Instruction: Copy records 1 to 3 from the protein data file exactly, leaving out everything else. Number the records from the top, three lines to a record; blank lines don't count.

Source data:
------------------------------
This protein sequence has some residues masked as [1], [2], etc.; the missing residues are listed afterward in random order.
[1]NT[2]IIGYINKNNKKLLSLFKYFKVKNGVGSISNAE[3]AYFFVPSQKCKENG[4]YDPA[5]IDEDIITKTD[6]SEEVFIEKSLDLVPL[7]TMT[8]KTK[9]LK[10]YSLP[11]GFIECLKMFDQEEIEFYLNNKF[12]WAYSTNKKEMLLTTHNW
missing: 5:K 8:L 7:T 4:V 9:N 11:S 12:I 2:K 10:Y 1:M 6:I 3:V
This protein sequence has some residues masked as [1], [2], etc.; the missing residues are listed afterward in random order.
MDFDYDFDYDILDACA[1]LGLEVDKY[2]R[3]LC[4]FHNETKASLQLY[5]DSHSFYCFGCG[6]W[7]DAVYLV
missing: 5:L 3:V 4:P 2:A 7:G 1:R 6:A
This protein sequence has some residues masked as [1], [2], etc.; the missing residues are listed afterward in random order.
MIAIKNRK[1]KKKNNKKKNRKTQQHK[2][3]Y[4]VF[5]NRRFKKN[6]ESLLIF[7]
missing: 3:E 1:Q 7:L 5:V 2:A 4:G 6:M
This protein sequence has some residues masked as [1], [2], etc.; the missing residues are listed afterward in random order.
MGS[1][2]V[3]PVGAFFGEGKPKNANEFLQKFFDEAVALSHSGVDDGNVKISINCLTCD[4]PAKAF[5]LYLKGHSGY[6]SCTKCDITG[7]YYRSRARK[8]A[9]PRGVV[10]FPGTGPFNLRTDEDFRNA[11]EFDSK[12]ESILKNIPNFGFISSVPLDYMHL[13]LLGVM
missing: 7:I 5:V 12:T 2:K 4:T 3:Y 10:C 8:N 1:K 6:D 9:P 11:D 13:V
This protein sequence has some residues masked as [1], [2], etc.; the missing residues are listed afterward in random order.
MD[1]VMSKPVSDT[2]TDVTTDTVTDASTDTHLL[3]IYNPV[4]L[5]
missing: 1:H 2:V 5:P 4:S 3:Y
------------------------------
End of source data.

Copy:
This protein sequence has some residues masked as [1], [2], etc.; the missing residues are listed afterward in random order.
[1]NT[2]IIGYINKNNKKLLSLFKYFKVKNGVGSISNAE[3]AYFFVPSQKCKENG[4]YDPA[5]IDEDIITKTD[6]SEEVFIEKSLDLVPL[7]TMT[8]KTK[9]LK[10]YSLP[11]GFIECLKMFDQEEIEFYLNNKF[12]WAYSTNKKEMLLTTHNW
missing: 5:K 8:L 7:T 4:V 9:N 11:S 12:I 2:K 10:Y 1:M 6:I 3:V
This protein sequence has some residues masked as [1], [2], etc.; the missing residues are listed afterward in random order.
MDFDYDFDYDILDACA[1]LGLEVDKY[2]R[3]LC[4]FHNETKASLQLY[5]DSHSFYCFGCG[6]W[7]DAVYLV
missing: 5:L 3:V 4:P 2:A 7:G 1:R 6:A
This protein sequence has some residues masked as [1], [2], etc.; the missing residues are listed afterward in random order.
MIAIKNRK[1]KKKNNKKKNRKTQQHK[2][3]Y[4]VF[5]NRRFKKN[6]ESLLIF[7]
missing: 3:E 1:Q 7:L 5:V 2:A 4:G 6:M